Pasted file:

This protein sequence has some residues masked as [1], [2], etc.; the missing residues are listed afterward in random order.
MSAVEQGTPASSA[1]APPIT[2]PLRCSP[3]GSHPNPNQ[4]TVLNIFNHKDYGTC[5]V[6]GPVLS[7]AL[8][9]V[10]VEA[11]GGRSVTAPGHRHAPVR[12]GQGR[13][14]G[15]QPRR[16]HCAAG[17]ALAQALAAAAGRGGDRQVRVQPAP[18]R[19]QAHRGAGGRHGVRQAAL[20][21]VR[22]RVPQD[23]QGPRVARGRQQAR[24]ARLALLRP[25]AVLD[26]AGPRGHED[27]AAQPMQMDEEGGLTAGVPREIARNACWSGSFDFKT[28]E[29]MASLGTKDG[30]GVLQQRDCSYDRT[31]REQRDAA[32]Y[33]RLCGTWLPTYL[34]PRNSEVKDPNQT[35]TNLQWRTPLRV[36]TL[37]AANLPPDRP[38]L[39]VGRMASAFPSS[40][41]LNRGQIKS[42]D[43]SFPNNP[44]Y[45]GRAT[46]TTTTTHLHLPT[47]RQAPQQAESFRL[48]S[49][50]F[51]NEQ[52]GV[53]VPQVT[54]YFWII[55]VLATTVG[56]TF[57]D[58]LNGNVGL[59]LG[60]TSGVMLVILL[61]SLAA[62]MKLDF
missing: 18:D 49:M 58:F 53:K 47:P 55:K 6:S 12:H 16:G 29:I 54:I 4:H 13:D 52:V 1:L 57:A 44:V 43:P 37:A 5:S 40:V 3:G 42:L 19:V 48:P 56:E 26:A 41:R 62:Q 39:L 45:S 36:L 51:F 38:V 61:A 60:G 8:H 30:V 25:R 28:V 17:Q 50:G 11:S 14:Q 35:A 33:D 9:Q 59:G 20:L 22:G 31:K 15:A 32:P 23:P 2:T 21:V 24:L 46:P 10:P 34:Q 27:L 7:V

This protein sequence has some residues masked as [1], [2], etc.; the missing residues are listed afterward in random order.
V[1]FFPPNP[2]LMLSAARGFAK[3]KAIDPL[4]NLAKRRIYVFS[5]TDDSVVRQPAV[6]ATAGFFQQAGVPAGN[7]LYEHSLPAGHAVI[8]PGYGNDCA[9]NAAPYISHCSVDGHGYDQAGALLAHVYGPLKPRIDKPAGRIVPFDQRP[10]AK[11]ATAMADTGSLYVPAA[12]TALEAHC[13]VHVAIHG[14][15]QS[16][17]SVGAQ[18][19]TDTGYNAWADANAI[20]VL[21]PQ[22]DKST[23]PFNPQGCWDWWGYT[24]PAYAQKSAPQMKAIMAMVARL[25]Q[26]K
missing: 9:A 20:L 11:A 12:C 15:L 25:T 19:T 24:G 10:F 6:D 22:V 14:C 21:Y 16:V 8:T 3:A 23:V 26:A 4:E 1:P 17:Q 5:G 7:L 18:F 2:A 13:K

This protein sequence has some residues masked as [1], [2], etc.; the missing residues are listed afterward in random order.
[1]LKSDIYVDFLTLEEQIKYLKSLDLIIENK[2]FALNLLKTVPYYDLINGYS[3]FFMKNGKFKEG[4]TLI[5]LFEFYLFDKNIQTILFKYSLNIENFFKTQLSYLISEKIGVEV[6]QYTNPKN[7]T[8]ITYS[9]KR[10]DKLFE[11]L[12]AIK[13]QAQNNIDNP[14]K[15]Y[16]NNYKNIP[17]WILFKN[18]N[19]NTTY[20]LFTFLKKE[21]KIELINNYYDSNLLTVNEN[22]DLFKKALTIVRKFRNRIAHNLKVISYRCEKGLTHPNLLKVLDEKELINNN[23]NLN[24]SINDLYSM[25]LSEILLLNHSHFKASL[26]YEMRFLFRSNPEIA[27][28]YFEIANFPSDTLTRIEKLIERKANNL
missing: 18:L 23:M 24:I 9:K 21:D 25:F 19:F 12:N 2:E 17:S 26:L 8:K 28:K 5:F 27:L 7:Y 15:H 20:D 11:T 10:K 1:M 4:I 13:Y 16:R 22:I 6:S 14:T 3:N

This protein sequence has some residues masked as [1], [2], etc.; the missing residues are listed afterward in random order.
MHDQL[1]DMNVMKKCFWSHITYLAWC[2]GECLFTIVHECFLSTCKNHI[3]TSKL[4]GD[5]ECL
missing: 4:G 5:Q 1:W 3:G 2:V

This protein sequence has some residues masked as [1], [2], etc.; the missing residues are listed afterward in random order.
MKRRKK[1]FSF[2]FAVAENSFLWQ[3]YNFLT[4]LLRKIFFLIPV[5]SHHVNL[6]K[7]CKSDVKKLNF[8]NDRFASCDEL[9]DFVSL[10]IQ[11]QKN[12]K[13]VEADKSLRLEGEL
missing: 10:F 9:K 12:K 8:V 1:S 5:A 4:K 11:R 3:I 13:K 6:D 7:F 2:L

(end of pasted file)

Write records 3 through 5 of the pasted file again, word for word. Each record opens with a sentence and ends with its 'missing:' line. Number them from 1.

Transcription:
This protein sequence has some residues masked as [1], [2], etc.; the missing residues are listed afterward in random order.
[1]LKSDIYVDFLTLEEQIKYLKSLDLIIENK[2]FALNLLKTVPYYDLINGYS[3]FFMKNGKFKEG[4]TLI[5]LFEFYLFDKNIQTILFKYSLNIENFFKTQLSYLISEKIGVEV[6]QYTNPKN[7]T[8]ITYS[9]KR[10]DKLFE[11]L[12]AIK[13]QAQNNIDNP[14]K[15]Y[16]NNYKNIP[17]WILFKN[18]N[19]NTTY[20]LFTFLKKE[21]KIELINNYYDSNLLTVNEN[22]DLFKKALTIVRKFRNRIAHNLKVISYRCEKGLTHPNLLKVLDEKELINNN[23]NLN[24]SINDLYSM[25]LSEILLLNHSHFKASL[26]YEMRFLFRSNPEIA[27][28]YFEIANFPSDTLTRIEKLIERKANNL
missing: 18:L 23:M 24:I 9:K 21:D 25:F 19:F 12:N 2:E 17:S 26:L 8:K 28:K 5:F 27:L 7:Y 15:H 20:D 11:T 10:K 1:M 4:I 13:Y 16:R 22:I 6:S 14:T 3:N

This protein sequence has some residues masked as [1], [2], etc.; the missing residues are listed afterward in random order.
MHDQL[1]DMNVMKKCFWSHITYLAWC[2]GECLFTIVHECFLSTCKNHI[3]TSKL[4]GD[5]ECL
missing: 4:G 5:Q 1:W 3:G 2:V

This protein sequence has some residues masked as [1], [2], etc.; the missing residues are listed afterward in random order.
MKRRKK[1]FSF[2]FAVAENSFLWQ[3]YNFLT[4]LLRKIFFLIPV[5]SHHVNL[6]K[7]CKSDVKKLNF[8]NDRFASCDEL[9]DFVSL[10]IQ[11]QKN[12]K[13]VEADKSLRLEGEL
missing: 10:F 9:K 12:K 8:V 1:S 5:A 4:K 11:R 3:I 13:K 6:D 7:F 2:L